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Advantages of 64 bit

4 posts in Product Futures Discussion Last posting was on 2002-03-29 19:14:31.0Z
Murali Posted on 2002-03-28 18:01:36.0Z
From: Murali
Date: Thu, 28 Mar 2002 13:01:36 -0500
Newsgroups: sybase.public.ase.product_futures_discussion
Subject: Advantages of 64 bit
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Hi All,
Can you Pl. explain me the advantages of 64-bit ASE 12.5 over 32-bit.

Thanks,
Murali


Bret Halford Posted on 2002-03-28 18:02:55.0Z
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Date: Thu, 28 Mar 2002 11:02:55 -0700
From: Bret Halford <bret@sybase.com>
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Subject: Re: Advantages of 64 bit
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It allows you to access much more memory. 32 bit ASE's can generally
only access 2-4gb of
memory at most (exact limit depends on the OS). 64 bit ASE's can, in
theory, access a couple
of terabytes of memory, allowing much larger data and procedure caches.
The only reason to
use 64-bit ASE is if you are hiting the 32-bit limits on memory and your
"cache hit" percentage
is not looking good.

Murali wrote:

> Hi All,
> Can you Pl. explain me the advantages of 64-bit ASE 12.5 over 32-bit.
>
> Thanks,
> Murali


Pablo Sanchez Posted on 2002-03-28 18:09:25.0Z
From: "Pablo Sanchez" <pablo@dev.null>
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Subject: Re: Advantages of 64 bit
Date: Thu, 28 Mar 2002 11:09:25 -0700
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"Bret Halford" <bret@sybase.com> wrote in message
news:3CA35ACF.8C7EE2D9@sybase.com...
>
> The only reason to
> use 64-bit ASE is if you are hiting the 32-bit limits on memory and
your
> "cache hit" percentage
> is not looking good.

Succinctly said! I'd add just a wee bit that going to 64 bit if the
above isn't true is a performance hit. Not just Sybase but with
Oracle and all other DBMS's.
--
Pablo Sanchez, High-Performance Database Engineering
www.hpdbe.com
Available for short-term and long-term contracts


Jeff Tallman Posted on 2002-03-29 19:14:31.0Z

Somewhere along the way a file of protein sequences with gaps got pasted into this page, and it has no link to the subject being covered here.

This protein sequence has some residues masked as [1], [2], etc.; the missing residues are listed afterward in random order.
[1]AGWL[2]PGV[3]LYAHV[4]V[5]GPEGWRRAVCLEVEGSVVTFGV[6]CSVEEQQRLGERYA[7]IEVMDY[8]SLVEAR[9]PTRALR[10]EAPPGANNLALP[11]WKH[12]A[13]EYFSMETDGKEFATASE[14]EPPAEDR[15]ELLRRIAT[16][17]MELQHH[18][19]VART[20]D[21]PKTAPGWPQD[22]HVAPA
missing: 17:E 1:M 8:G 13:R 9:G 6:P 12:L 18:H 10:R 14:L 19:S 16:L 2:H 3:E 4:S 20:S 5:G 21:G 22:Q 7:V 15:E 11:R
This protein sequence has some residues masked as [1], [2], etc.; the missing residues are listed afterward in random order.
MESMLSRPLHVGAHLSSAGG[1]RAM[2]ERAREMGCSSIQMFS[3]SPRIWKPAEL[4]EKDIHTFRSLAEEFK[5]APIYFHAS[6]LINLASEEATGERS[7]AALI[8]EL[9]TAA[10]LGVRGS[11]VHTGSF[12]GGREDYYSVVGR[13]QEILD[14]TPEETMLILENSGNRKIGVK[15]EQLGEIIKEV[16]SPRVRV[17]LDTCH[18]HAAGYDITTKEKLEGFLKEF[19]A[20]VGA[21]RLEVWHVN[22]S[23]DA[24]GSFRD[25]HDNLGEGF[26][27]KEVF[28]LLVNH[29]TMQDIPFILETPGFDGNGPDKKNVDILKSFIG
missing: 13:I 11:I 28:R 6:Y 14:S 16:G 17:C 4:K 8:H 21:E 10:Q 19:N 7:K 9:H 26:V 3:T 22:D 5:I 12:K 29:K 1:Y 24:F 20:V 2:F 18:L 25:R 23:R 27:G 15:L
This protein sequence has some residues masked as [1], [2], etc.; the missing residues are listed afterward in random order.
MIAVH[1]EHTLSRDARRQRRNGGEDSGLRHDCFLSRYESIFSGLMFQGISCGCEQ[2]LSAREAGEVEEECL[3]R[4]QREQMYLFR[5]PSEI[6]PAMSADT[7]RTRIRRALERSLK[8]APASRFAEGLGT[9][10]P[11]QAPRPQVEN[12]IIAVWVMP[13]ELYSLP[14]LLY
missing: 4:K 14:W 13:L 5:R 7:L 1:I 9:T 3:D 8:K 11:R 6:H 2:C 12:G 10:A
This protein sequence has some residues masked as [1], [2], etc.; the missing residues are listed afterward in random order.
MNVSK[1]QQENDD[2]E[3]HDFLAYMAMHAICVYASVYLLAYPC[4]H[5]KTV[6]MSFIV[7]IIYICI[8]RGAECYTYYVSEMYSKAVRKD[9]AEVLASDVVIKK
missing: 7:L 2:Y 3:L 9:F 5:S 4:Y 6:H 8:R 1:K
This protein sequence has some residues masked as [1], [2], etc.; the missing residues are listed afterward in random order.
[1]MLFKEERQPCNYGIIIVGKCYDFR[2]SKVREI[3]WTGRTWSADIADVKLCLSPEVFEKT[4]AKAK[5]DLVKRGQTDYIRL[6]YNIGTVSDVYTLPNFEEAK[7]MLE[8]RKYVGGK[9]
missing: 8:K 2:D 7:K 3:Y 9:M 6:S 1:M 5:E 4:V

From: "Jeff Tallman" <tallman@sybase.com>
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Subject: Re: Advantages of 64 bit
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Unfortunately, comments such as this can be misconstrued. Even though cache
hit percentage is "fairly good", adding the extra memory can provide
additional memory for sort buffers and other structures that will improve
the overall performance of the the system. While a 64-bit addressing scheme
does indeed take longer and may affect a single operation, generally
speaking it does not directly correlate to a "slower" system overall. The
impact on that one nasty query may be enough to reduce contention (i.e.
shared locks removed faster under isolation level 3) and improve performance
quite dramatically. My experience with some of my customers who have moved
to 64-bit is that overall throughput did increase - sometimes in the 20-30%
range. Hence, my answer:

If you think the additional memory will help, then test it! If it works,
great! If not, then no need to migrate to 64-bit.

"Pablo Sanchez" <pablo@dev.null> wrote in message
news:s0q5FTo1BHA.325@forums.sybase.com...
>
> "Bret Halford" <bret@sybase.com> wrote in message
> news:3CA35ACF.8C7EE2D9@sybase.com...
> >
> > The only reason to
> > use 64-bit ASE is if you are hiting the 32-bit limits on memory and
> your
> > "cache hit" percentage
> > is not looking good.
>
> Succinctly said! I'd add just a wee bit that going to 64 bit if the
> above isn't true is a performance hit. Not just Sybase but with
> Oracle and all other DBMS's.
> --
> Pablo Sanchez, High-Performance Database Engineering
> www.hpdbe.com
> Available for short-term and long-term contracts
>
>